Monday, October 30, 2006

I certainly wasn't ready

For the beginnings of Monday Night Football. For those who've never seen it (or couldn't care less), country pop legend Hank Williams starts every broadcast singing a cute little ditty with the tagline "Are you ready for some football?" It got popular, and each year it gets a little more produced, and a little more surreal. Until...

I'm watching MNF for the first time this year, since the hometown Patriots are playing (and winning, I might add). The intro for this year features Williams, his longtime fiddle player, Stevie E and Clarence Clemmons from the E Street Band, Joe Perry of Aerosmith, drummer Questlove, and (wait for it...) Little Richard. And is that Flavor Flav??

HUNH? Every week it seems my surreal-o-meter needs to be recalibrated...

Tuesday, October 24, 2006

Destination Brooklyn

(I know this is a little slow in coming, but I got home from NYC in time to start apartment hunting, which ate my life this week. But it's over for now, I think)

I never know quite what to expect in a visit to New York anymore. I'd like to hear from others in who used to be New Yorkers, but are no longer, but I think it's a very different experience than a tourist or a rookie who's looking to move there. There's the excitement of being THERE, but also the nostalgia that comes with visiting any old haunt, and the feeling of being an anachronism- they put that THERE? (Case in point, the newish shiny Chase building at Cooper Union, and the scaffolding and red brick where CB's used to be.) I actually enjoyed this trip more, partially because I don't have any plans to live there again soon, and I don't feel quite so attached to any particular idea of New York. It's nice to come, and nice to leave again.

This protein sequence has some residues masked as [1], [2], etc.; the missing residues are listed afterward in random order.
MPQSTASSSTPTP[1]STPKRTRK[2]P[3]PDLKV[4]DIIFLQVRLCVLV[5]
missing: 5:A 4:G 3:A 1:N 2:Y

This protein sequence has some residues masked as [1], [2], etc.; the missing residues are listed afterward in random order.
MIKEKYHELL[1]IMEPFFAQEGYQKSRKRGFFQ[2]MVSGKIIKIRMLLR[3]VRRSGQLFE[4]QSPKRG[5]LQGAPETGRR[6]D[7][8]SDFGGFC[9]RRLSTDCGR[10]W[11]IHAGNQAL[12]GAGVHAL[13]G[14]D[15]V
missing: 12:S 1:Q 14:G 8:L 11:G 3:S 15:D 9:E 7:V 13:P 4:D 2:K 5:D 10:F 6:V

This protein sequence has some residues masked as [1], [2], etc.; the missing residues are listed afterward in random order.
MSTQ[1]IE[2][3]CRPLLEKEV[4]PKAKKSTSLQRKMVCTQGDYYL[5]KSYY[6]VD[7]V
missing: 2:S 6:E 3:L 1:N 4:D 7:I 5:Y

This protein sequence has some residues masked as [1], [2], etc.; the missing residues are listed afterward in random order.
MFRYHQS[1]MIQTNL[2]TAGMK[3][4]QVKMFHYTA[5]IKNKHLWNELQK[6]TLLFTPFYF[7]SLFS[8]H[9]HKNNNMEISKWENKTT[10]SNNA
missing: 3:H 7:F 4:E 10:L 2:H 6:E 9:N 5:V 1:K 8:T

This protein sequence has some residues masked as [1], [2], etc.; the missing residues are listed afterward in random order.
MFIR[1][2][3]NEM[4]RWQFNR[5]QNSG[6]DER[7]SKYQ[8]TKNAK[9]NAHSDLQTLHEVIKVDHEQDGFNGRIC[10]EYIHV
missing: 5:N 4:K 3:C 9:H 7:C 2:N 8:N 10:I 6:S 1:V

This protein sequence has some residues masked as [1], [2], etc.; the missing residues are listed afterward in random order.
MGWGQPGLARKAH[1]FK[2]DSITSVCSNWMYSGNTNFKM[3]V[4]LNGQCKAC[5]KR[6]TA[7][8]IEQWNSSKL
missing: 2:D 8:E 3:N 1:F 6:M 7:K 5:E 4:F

That said, some highlights. I stayed with old, old friend Tim Kiah, who as I write this is on his way to Europe on tour with Roy Nathanson's new project, a 4-star in Downbeat project no less. (Side note, if you had asked anyone who knew us as teens who of the five NYC-bound musicians at my high school who would stick, I guarantee Tim would've been #4 at best. We're all gone, and he's still there; goes to show you.) We had a great time catching up, and enjoying his great new apartment in Brooklyn. I also sat in with Citigrass, the "urban bluegrass band" he anchors. The "urban" part is covering tunes by Def Leppard, the Pointer Sisters, and Sisquo in a bluegrass style. I took an extended alto solo on the "Thong Song", trading 4s with the fiddle player. Even after eight months on the boat, that ranks as the most absurd musical experience I've had all year. That said, they all play great, and the music, food and company was a lot of fun.